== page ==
|What is a Rehabber ?|
||A wildlife rehabilitator, or rehabber is in the practice of providing high quality emergency medical care, medicine, safe housing and physical rehabilitation for injured or orphaned wildlife in a caring and compassionate manner. Individuals must receive specialized training and permits in order to be a rehabber. I have been doing this for about twenty four years.
I personally only have a North Carolina state permit but many rehabbers have a federal permit as well. Different permits determine what kinds of animals you can legally rehab. In all states, it is illegal for you to have or keep a wild animal without a permit. To be quite honest...just because one has a permit that is no guarentee that they are a knowledgeable rehabber. However...it is true in most cases.
Another important role of the rehabber is to educate the public. I get many calls about wildlife at risk. Or at least the caller thinks the animal is at risk. But after talking to them we discover that the animal doesn't need there help at all. They just assumed the animal needed help. That's why my section on Rescue or Kidnapping is so important. Never take an animal unless you are sure it really needs your help.
Bare in mind that rehabbers gain their knowledge from a wide range of resources. I personally have specialized training, individual veterinary teaching, research, and personal hands on trial and error. While I can and will rehab many species of animal ranging from minor turtle repair to song birds, most of us have a primary animal or two that we prefer or specialize. In my case that would be the eastern cottontail and grey squirrels.
Rehabbers effectively network and form partnerships with each other as well as other organizations to improve the quality of care of the animals. If they lack the knowledge or skills needed, they depend on the others to assist or teach them in a particular case. Some species of animal rehab easier is they are not alone and have other sibblings during their stay with humans. In this case, we call on other rehabbers as well to shift animals around to form groups of species. More or less trading animals to reduce the stress of being raised by a human. Increasing their chances of survival after they are released.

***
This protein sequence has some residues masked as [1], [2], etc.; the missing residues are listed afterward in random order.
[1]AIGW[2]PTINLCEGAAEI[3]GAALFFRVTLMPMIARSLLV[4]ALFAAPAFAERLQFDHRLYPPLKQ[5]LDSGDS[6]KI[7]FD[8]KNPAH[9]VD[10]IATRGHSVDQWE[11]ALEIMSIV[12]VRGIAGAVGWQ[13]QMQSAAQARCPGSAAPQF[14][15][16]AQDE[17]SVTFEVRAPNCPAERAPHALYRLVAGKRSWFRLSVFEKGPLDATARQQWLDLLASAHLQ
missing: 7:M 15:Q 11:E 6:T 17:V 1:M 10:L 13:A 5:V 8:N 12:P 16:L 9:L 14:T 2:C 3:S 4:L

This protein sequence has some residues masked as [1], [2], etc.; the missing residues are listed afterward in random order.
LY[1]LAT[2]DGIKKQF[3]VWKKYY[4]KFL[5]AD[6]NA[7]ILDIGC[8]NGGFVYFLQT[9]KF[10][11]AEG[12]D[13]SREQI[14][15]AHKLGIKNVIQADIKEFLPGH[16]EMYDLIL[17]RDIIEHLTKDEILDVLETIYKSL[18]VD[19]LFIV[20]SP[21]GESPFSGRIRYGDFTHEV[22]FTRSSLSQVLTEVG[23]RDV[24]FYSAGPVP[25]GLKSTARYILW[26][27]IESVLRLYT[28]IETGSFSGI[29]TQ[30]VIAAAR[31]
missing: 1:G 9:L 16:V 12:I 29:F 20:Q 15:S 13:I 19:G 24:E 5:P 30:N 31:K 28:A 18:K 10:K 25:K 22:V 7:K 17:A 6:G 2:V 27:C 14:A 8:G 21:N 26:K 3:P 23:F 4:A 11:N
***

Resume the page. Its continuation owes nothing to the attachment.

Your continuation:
In the spring is when we get the most animals. Most babies are born then. I have had as many as thirty five babies at once. It is exhausting work. Tiny infant neonates or"pinkies" as I call them, have to be fed every hour around the clock for weeks. Rehabbers work totally volunteer and in my case, out of my own home with no help. Most rehabbers are the same. The formulas we use are expensive and we pay for them ourselves. I have to special order it to get the best price. It's not available just anywhere, and the pet supply stored tend to overcharge. The syringes, heating pads, medicines, injectable saline, and many other supplies all must be paid for out of pocket. I designed and built all of my own cages, but I had to buy the materials myself. The hardware cloth alone cost about thirty four dollars per cage ( for a small cage). Occasionally someone will make a donation when they drop off an animal, but that is rare.
My point is simply this...it is exhausting, expensive work with little rewards. But every time I release another little squirrel or bunny back into the wild, it makes it all worth while. Its what keeps every rehabber going. We cry when we lose an animal. Some seasons you seem to get all injured animals. You lose so many you begin to wonder if you can keep doing this. Then you'll get a nest of healthy orphaned babies. Raise and release them and you're hooked all over again. Personally, I feel it is my responsibility to help. In most cases, it is humans that cased the animal to be at risk. Our dogs, or cats attack them , we cut the tree down that housed the nest of babies, lawn mowers running over a nest of baby bunnies, etc. My part is to be a rehabber. I encourage you to continue being the kind of person that gets involved and rescue the critters that need our help.